After a 42-second appearance in court, Plaxico Burress' gun possession case was put off until June 15th.
Outside after, defense attorney Benjamin Brafman said negotiations continue with the district attorney's office "to resolve the matter."
Burress was suspended by the New York Giants following his arrest for accidentally shooting himself with an unlicensed gun in a Manhattan nightclub late last year. The NFL is withholding disciplinary action, pending the outcome of his criminal charges.
Burress faces a mandatory minimum 3-1/2 years in prison if convicted of illegal gun possession. Nine out of ten such cases in New York State last year resulted in convictions or plea agreements for lesser charges.
A law enforcement official with knowledge of the case said that Burress and prosecutors have been in active discussions about a plea deal, but remain at odds over the terms, with the District Attorney's office pushing for a stiffer punishment than what defense lawyers believe Burress deserves. The individual spoke on condition of anonymity because the discussions are ongoing.
Statistics show that more than eight out of 10 people arrested in the city last year on the same charge Burress faces received reduced charges, though some plea deals included jail time.
Former prosecutor Randy M. Mastro, a deputy mayor under Rudy Giuliani, said Burress' case was going to be "a close call."
"He's got a pretty compelling story to tell," Mastro said. "But, at the same time, there's been a tremendous public outcry, particularly by some politicians, about this famous figure having a weapon."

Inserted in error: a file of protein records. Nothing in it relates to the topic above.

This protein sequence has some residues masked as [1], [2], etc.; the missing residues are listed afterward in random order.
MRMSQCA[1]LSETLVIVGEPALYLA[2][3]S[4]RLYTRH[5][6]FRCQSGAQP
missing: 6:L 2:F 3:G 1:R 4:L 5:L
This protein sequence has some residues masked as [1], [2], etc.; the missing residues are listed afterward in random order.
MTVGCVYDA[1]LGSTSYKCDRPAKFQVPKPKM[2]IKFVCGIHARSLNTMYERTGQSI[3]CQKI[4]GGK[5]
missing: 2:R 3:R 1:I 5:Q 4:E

Prosecutors, in offering reduced charges in gun possession cases, consider past criminal history, arrest circumstances and the reason for having the weapon.
The 31-year-old wide receiver, who caught the winning touchdown pass in the Giants' 2008 Super Bowl victory over the previously undefeated New England Patriots, has no criminal record. The gun he was carrying had a Florida license that only recently expired; it wasn't licensed in New York.
Burress has not spoken publicly about why he was carrying a gun, but some have speculated it was for safety reasons after teammate Steve Smith was robbed at gunpoint three days earlier.
Mastro said that would make for a "compelling story."
"He has a story to tell the courts that is more sympathetic than the typical gun possession charge," Mastro said.
Mayor Michael Bloomberg, who has waged a long campaign against illegal guns, has publicly castigated Burress for carrying the .40-caliber weapon. And there was talk of a cover-up by the Giants and the NFL after the Nov. 28 incident at the Latin Quarter after it took police nearly 12 hours to figure out Burress had shot himself and was hospitalized; the player turned himself in three days later.
Precedent is on Burress' side. Only about 14 percent of the people charged last year with the same charge that Burress faces were ultimately convicted of it, said John Caher, a spokesman for the state Division of Criminal Justice Services.
Of the 1,248 people in New York City initially arrested on second-degree criminal weapons possession in 2008, 184 were convicted of the charge. About half were convicted of a misdemeanor or violation, and the remaining convictions were usually lesser felonies with some jail time.
Burress' Giants teammates have been supportive about his return, but they're concerned about the future of the team without him. The Giants lost four of their final five games after Burress was suspended, fined and placed on the non-football injury list, meaning he also could not appear in the playoffs.
The Giants finished 12-5, losing at home in the playoffs to the Philadelphia Eagles.
The Giants, who signed Burress to a five-year, $35 million contract extension in September, have left the door open for him to return once his legal issues are resolved.